PHIL PONCE: Mr. Choi, how about that, what kinds of changes is your government willing to make in its system, in the economic system?
The South Korean government's plan.
HYUCK CHOI: Last Wednesday, my government has submitted a new strong economic program to the IMF, and it was duly announced in Korea. The program will significantly intensify and accelerate the macroeconomic policy adjustment and policy reforms to regain the confidence in the international financial market. We know that the regaining of the confidence of the international financial market will be critical in any credible long-term perspective for the recovery of Korean economy, but I think that basically all the important components are contained in our new strong economic plan, ranging from the monetary policy, a liberalization of capital markets, and it includes even new--possible new labor policies--and enhancing the transparency in publishing the relevant data regarding financial information.
PHIL PONCE: Mr. Fischer, of those things that Mr. Choi just referred to, which, in your opinion, are the most important?
STANLEY FISCHER: Most important are getting on with fixing up the banking system restructuring banks, closing down banks, which are bankrupt, and opening up the capital markets to let foreigners invest in Korea. Korea needs a lot of dollars, a lot of foreign money, and it has to let the private sector, as well as the public sector, contribute to their needs for foreign exchange.
PHIL PONCE: Mr. Fischer, do you sense a real willingness on the part of the Korean government to implement those changes?
STANLEY FISCHER: The biggest change in the last three weeks has been in the clear willingness of the Korean government to implement these policies. On the day we signed the original agreement with Korea, which was December 3rd, they were in a state of shock and resistance and resentment partly to the foreigners but more at their own leaders, and there were a lot of noises coming out of the government against the program. As the realization of what needed to be done grew, the public in Korea and the politicians in Korea and the president-elect from last Thursday, Kim Dae Jung, have made it absolutely clear that they will implement this program. For the last week they've been asking us, how can we do it more rapidly? The first two weeks it was how can we avoid doing it, and that change is marked, dramatic, and critically important.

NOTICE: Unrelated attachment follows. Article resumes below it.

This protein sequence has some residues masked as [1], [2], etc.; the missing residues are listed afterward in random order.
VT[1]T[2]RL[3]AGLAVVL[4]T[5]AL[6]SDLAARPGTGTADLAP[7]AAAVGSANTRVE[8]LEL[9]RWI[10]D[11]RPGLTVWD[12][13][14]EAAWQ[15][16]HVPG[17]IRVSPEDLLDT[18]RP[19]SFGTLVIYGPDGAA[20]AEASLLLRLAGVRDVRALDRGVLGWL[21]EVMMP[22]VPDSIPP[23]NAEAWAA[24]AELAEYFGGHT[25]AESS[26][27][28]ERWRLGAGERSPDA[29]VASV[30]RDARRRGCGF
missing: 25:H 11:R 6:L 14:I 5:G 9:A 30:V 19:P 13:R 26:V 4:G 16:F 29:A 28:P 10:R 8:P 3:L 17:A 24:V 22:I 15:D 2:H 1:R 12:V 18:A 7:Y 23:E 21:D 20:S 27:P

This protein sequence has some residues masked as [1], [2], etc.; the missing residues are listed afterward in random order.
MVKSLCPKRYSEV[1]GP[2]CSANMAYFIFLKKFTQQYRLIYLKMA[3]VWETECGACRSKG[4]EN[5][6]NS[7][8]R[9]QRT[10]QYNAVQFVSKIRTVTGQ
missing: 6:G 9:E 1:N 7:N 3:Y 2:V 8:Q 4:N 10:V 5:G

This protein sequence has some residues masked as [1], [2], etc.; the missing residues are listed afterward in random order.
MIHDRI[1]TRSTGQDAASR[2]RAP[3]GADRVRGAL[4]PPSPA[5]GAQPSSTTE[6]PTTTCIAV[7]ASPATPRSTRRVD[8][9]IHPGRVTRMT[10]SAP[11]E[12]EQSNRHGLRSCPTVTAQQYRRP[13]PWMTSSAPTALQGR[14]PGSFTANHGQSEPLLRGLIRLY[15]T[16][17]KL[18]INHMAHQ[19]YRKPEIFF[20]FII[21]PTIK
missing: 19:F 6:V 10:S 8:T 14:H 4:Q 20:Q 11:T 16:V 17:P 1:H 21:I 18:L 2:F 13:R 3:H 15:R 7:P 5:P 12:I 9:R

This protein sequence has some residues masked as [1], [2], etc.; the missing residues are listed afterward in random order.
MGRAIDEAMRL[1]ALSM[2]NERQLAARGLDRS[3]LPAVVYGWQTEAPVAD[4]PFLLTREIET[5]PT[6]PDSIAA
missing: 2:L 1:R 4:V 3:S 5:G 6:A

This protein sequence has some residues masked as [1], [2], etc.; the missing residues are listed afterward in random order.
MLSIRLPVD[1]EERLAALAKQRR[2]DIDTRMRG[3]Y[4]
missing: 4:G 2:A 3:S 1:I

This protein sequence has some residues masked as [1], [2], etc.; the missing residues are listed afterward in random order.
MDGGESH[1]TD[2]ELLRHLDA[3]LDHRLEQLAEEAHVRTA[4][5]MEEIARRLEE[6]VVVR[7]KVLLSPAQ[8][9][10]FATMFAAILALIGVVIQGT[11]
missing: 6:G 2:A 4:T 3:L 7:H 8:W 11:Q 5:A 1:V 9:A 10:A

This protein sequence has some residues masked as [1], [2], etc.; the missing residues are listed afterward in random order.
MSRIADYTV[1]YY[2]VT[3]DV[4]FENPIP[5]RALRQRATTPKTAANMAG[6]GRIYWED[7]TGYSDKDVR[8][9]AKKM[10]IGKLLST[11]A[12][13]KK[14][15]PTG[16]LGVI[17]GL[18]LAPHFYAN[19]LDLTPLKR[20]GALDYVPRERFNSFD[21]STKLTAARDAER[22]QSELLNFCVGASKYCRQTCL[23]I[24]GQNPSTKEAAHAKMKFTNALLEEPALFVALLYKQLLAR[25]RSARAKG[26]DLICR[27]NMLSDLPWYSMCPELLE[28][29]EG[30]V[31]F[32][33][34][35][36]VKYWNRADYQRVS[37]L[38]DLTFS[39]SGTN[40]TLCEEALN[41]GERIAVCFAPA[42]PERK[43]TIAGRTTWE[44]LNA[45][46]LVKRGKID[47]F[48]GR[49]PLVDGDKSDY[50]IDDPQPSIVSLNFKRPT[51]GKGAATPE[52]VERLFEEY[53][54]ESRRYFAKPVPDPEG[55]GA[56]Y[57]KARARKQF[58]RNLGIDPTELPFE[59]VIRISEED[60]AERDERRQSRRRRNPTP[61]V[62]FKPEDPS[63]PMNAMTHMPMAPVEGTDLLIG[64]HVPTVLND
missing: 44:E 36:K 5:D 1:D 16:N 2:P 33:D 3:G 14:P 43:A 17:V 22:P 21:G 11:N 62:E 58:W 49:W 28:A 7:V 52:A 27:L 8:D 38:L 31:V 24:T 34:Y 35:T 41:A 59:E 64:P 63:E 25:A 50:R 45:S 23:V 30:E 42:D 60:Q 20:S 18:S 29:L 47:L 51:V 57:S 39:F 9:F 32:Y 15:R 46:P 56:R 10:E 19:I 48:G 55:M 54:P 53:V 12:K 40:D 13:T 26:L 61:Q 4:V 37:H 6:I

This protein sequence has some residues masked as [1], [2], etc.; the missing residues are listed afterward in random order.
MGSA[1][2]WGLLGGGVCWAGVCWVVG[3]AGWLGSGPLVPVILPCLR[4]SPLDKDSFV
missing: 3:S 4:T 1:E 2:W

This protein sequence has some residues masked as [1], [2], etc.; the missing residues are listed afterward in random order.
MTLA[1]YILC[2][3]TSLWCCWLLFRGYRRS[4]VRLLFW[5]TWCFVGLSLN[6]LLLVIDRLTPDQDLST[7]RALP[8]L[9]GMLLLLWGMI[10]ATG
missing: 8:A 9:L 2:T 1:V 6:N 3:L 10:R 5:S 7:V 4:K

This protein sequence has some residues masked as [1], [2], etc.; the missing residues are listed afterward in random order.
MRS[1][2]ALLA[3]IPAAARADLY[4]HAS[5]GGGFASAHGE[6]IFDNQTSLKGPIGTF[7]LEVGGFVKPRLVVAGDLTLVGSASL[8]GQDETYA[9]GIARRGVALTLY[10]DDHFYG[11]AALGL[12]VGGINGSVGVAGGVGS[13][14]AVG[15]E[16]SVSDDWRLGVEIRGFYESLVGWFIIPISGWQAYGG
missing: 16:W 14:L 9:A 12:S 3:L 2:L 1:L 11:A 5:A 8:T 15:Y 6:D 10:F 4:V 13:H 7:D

PHIL PONCE: And, Mr. Fischer, from the perspective of the IMF, why is it that a speed up was necessary? This was not the original plan, after all.
STANLEY FISCHER: The original plan spread some of these changes over a period of six to nine months. We would have liked them to have been done sooner. The Korean government at that point is very uncomfortable with the need to do that. And in a bargaining situation you don't insist on everything you think best, but on making good progress. Once they're willing to do more, which would have--which was an improvement, we were very, very happy to go along. It was also necessary to persuade others, who'd been asked to lend money to Korea, that the Koreans were absolutely firmly committed to doing what was necessary in this situation.
PHIL PONCE: Mr. Kim, what are you telling investors about whether or not their investments are in jeopardy?
Mr. Kim: "It is not the government the IMF package is rescuing. It's the private sector economy...."
ANDREW KIM: Well, we tell investors that it is not the government the IMF package is rescuing. It's the private sector economy, which has to make an adjustment. What I am talking about here is reducing, if not eliminating, over-capacity, which was made possible through over-leveraging and over-borrowing. So the essential ingredient here, we say, is consolidating, reducing over-capacity, are there any prospects for earning some kind of a return on the part of investors, given the risk profile we face today?
PHIL PONCE: And as of today, are you still investing in Korea?
ANDREW KIM: We have made a long-term investment in Korea. We are watching to assess the currency risk, which we didn't factor into when we started investing 10 years ago.
PHIL PONCE: Mr. Choi, what do you say to people who wonder if the Korean government has been totally frank at this point about the extent of your liabilities?